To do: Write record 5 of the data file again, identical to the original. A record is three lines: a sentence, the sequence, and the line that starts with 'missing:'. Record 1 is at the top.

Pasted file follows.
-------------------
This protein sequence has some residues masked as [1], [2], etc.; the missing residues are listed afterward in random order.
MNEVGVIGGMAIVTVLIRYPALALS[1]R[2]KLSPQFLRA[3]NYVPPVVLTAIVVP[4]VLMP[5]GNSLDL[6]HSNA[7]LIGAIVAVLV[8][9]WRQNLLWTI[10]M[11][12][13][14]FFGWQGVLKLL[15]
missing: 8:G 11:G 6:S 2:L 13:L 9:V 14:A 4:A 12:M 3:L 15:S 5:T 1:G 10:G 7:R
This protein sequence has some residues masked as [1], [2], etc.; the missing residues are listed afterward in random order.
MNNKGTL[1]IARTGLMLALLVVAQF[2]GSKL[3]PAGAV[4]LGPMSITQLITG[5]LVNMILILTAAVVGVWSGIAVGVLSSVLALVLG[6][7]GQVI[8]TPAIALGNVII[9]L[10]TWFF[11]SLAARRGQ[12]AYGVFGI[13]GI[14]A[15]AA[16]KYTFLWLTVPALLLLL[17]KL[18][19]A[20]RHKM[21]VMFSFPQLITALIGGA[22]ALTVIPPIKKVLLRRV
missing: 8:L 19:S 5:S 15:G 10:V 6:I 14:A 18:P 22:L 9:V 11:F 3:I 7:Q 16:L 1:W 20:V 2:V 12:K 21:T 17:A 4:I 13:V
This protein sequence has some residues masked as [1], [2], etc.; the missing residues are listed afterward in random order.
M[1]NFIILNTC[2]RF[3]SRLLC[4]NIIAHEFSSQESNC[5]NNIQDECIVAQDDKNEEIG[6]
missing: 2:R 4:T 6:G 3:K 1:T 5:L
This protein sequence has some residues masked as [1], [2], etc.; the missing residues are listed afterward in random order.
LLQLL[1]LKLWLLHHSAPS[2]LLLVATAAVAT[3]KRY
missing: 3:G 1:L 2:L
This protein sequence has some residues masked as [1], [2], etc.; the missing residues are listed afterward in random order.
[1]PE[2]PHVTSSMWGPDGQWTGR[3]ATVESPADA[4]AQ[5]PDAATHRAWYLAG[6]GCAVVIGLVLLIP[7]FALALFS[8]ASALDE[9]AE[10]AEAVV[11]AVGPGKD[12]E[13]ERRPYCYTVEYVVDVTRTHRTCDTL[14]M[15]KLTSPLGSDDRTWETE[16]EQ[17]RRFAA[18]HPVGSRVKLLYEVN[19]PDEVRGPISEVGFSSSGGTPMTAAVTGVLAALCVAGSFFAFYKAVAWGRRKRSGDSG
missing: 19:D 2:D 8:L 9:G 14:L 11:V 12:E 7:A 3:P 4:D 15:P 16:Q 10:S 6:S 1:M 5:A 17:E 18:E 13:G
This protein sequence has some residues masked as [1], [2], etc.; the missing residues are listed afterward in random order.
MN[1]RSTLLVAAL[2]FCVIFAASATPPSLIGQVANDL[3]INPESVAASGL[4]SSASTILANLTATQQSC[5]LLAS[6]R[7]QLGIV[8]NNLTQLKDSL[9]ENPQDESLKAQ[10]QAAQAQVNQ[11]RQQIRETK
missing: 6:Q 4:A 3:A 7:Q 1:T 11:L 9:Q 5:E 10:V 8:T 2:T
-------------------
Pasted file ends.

This protein sequence has some residues masked as [1], [2], etc.; the missing residues are listed afterward in random order.
[1]PE[2]PHVTSSMWGPDGQWTGR[3]ATVESPADA[4]AQ[5]PDAATHRAWYLAG[6]GCAVVIGLVLLIP[7]FALALFS[8]ASALDE[9]AE[10]AEAVV[11]AVGPGKD[12]E[13]ERRPYCYTVEYVVDVTRTHRTCDTL[14]M[15]KLTSPLGSDDRTWETE[16]EQ[17]RRFAA[18]HPVGSRVKLLYEVN[19]PDEVRGPISEVGFSSSGGTPMTAAVTGVLAALCVAGSFFAFYKAVAWGRRKRSGDSG
missing: 19:D 2:D 8:L 9:G 14:L 11:V 12:E 7:A 3:P 4:D 15:P 16:Q 10:S 6:S 1:M 5:A 17:E 18:E 13:G